What will Brexit mean for our Criminal Justice System?
Article by Sinead Willox, Solicitor Advocate at P.A.Duffy & Co Solicitors.
Discussions concerning Brexit have focused on trade, potential shortages and the constitutional position of Northern Ireland. As we enter the transitional period for the next eleven months what will Brexit mean for our Criminal Justice System and, our important cross-border instruments, such as European Arrest Warrants (EAWs) and European Investigation Orders (EIOs). Will we immediately lose access to the enormous pool of criminal intelligence shared by EU member states through Europol and the Schengen Information System (SIS 2)?
Although there is not an immediate shut down during the currency of the transition period, the Police and National Crime Agency are working hard to make up for future lost capacity through other methods, in particular by reverting to data-sharing through INTERPOL in preparation for the end of the transitional period. But can INTERPOL ever replicate the EU measures, described by the UK government in its own position paper in September 2017 as
“a comprehensive and sophisticated suite of mutually reinforcing arrangements that help protect citizens and the continent.”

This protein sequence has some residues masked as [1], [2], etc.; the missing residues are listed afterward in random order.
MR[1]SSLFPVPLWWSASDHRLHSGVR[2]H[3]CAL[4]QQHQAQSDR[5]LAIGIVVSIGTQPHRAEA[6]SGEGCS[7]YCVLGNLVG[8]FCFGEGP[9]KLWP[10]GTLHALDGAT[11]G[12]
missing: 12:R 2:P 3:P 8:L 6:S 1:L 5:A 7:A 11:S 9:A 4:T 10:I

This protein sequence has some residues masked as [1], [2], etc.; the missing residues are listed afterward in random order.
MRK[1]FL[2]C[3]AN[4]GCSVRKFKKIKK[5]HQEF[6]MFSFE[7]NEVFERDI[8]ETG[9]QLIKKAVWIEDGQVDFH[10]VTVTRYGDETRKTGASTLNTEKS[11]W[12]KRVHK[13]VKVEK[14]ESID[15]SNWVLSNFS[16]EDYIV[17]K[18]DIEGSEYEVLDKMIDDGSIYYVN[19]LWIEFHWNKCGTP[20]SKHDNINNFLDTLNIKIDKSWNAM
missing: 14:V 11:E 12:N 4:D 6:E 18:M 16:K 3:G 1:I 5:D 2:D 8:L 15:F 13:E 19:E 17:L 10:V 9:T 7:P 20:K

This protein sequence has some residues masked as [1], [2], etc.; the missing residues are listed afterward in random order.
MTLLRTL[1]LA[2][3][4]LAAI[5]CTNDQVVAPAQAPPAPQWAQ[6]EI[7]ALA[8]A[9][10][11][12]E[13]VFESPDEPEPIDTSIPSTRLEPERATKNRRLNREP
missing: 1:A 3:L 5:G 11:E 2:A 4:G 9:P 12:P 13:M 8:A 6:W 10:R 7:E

There are three particular areas where this can most easily be demonstrated: Borders, Mutual Legal Assistance (MLA) and Extradition.
The government confirmed in September 2019 that, “border crossing arrangements will remain unchanged. EU citizens will enter the UK as they do now… and they will not face routine intentions testing.” This means that free movement into the UK will continue for an unspecified period.
Individuals convicted of serious offences can still be refused entry under normal immigration powers, and we have retained access to SIS 2, which gives Border Force immediate access to all EAWs circulated within the EU. Therefore, someone wanted for a serious offence in another member state trying to enter the UK will be detected and arrested at the border and detained whilst the extradition process runs its course.
Mutual Legal Assistance
When police or prosecutors in one country need evidence from another, they can request it via a process called Mutual Legal Assistance (MLA).
Crime is increasingly transnational so MLA is essential, but it is discretionary, slow and inefficient. That is, everywhere except within the EU, which in 2017 introduced the European Investigation Order. Currently, the Crown Prosecution Service (CPS) (England and Wales) Public Prosecution Service (PPS) (Northern Ireland) can obtain an EIO from a UK court order to be executed in any other member state for bank records, emails, searches of premises, public records and so on. The order is directly enforceable in the other EU country, which must send the evidence back within 90 days as set out in the EIO Directive.
Prior to the introduction of the EAW, nearly half of the EU member states (13 out of 28) refused to extradite their own nationals. The UK never imposed any such restriction, but for many other countries this remains an important constitutional principle. The EAW Framework Decision replaced the old, slow, diplomatic form of extradition with a more streamlined procedure that removed this barrier between EU countries. The EAW system is imperfect, but it has eliminated safe havens.
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